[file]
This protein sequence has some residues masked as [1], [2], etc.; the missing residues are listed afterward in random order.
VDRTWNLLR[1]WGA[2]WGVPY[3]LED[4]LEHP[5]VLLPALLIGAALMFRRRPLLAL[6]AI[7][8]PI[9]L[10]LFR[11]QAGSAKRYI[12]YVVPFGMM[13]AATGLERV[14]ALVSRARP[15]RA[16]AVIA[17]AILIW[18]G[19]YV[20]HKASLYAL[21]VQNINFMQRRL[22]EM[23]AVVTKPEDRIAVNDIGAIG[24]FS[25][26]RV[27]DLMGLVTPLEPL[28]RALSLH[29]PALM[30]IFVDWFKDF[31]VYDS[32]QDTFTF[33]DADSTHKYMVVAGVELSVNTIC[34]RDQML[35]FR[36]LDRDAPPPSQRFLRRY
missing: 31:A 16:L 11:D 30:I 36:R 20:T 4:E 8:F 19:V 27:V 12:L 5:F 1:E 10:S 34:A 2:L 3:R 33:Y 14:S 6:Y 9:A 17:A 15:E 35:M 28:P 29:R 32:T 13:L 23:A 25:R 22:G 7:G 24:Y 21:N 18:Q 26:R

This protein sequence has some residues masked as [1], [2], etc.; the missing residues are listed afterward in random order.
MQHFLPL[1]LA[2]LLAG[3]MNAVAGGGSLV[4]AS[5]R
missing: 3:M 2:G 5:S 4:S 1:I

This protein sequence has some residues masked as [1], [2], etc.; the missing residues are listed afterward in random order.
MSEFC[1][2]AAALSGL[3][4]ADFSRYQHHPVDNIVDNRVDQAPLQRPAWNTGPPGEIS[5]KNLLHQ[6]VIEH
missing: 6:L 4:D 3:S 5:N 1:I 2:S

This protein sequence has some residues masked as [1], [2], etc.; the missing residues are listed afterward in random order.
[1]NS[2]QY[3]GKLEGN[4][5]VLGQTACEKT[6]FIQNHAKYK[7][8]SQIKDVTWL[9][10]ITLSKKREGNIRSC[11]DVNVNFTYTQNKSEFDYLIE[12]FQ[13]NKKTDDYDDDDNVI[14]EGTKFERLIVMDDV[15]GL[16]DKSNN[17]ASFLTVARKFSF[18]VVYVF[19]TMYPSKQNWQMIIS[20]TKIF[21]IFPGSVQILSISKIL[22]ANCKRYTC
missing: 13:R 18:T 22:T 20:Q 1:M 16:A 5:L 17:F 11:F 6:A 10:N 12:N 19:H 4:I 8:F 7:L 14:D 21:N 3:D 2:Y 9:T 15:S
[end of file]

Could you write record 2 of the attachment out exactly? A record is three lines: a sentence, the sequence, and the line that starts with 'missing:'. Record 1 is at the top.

This protein sequence has some residues masked as [1], [2], etc.; the missing residues are listed afterward in random order.
MQHFLPL[1]LA[2]LLAG[3]MNAVAGGGSLV[4]AS[5]R
missing: 3:M 2:G 5:S 4:S 1:I